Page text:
Enforcing a trademark can be more difficult than obtaining one, though, especially in the digital age. There are still several dozen unauthorized items for sale on Etsy with lyrics from the likes of Bruno Mars, Perry and Swift. Beyond music, however, companies frequently supervise only their most coveted trademarks, while intentionally compromising those that are supposedly less important in terms of loss of profits. For instance, Disney is fostering more lenient relationships with small DIY shops that use the company’s name, logo and other properties, because they recognize the value in collaborating with rather than shutting down fan activity — and, in turn, revealing what products these fans are most excited about. As Harvard Law School Professor Rebecca Tushnet put it, “It looks bad to sue your fans if they’re doing it because they are your fans.”

Nonetheless, Ballantyne says the popularity of trademarking is likely to grow among artists: “I think we’ve only seen the tip of the iceberg, and it’s going to turn into more of the rule, as more and more pieces of value emerge in the business.”

Blurred lines: why Taylor Swift and Ed Sheeran are pillaging pop’s past | Music

While images of Right Said Fred drum up feelings of muscular guys in Lycra, Taylor Swift found the chorus to their 1991 hit I’m Too Sexy to be the real treasure, using it for current single Look What You Made Me Do. In recent years, Ed Sheeran, Mark Ronson and Miguel have all taken to interpolating previously released music – whether recreating the rhythm of a chorus, a melody, or even word-for-word re-singing of a hook. While sampling has been commonplace in music for decades, the popularity of interpolations, or replays as they’re also known, has grown significantly.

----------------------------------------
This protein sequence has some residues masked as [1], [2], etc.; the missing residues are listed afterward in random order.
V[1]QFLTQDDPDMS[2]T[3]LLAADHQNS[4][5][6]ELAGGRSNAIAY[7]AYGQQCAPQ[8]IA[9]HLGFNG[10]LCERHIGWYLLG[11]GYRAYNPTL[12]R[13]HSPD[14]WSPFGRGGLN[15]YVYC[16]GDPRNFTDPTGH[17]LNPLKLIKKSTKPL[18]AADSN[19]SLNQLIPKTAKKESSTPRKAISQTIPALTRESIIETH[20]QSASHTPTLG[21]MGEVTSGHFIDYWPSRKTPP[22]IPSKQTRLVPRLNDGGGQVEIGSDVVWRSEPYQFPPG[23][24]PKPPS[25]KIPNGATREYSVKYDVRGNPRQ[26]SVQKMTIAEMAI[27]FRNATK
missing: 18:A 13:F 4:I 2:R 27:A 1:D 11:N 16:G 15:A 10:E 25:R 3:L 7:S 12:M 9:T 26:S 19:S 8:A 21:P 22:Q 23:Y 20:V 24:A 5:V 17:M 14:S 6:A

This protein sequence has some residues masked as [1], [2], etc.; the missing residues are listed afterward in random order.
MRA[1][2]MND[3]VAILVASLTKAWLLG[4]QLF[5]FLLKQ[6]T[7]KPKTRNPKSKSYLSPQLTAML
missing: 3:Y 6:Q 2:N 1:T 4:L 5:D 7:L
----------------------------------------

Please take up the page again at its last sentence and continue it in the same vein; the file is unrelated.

Why? “In order to clear a sample, you technically have to clear both the master use and the composition,” says Barry Simons, a San Francisco-based entertainment lawyer. “So there’s two clearances.” Or to quote bellowing chanteuse Jessie J, it’s all about the money, money, money. Simons says that an artist is able to bypass paying a music publisher for the underlying composition by recreating the sound recording; the only payment is to the record label for the masters, therefore avoiding copyright infringement.

Look what she went and did … Taylor Swift’s latest single, which samples Right Said Fred’s I’m Too Sexy.

In a post-Blurred Lines world (Robin Thicke was successfully sued by Marvin Gaye’s estate for the song’s similarities to Got to Give It Up), some artists have had to backdate their “tribute”. Ed Sheeran came under fire for his pre-chorus to Shape of You having an uncredited similarity to TLC’s pre-chorus of No Scrubs (Sheeran later added No Scrubs’s songwriters to the credits); Mark Ronson and Bruno Mars later credited the Gap Band’s five songwriters of I Believe You Want to Get Up and Dance (Oops Upside Your Head) on Uptown Funk, while Miguel added Smashing Pumpkins’ Billy Corgan to the credits for Leaves owing to its similarity to 1979.

The nostalgia from musically “homaging” a bygone era is far from new, though Swift’s fascination with the 90s as a creative muse is perhaps just the latest reference point. As awkward 90s fashion and reboots of 90s films and TV series have seemingly become en vogue, it’s no shock why present-day artists would take to diving back to the future of this same era for their throwback inspiration.

The caveat to any interpolation is that the original artist can always say no. “And once they say no, you’ve painted yourself into a corner where you kind of can’t do it,” says Simons. In most cases, however, an interpolation is manna from heaven. A jubilant Right Said Fred have publicly thanked Taylor Swift for her cheeky borrow, especially since it temporarily thrust them back into the spotlight. Look what she went and did, more like.

Songwriter Dan Wilson covers his ‘Re-Covered’ hits with Adele, Dixie Chicks, Taylor Swift

As is well known in his native Twin Cities music scene, Dan Wilson is a smart guy. So he, of all people, knew how dumb it might seem to try record his own version of “Someone Like You,” the 2011 megahit he co-wrote with Adele.

“Her version is untouchable,” he said. “There’s no way I could contend with that.”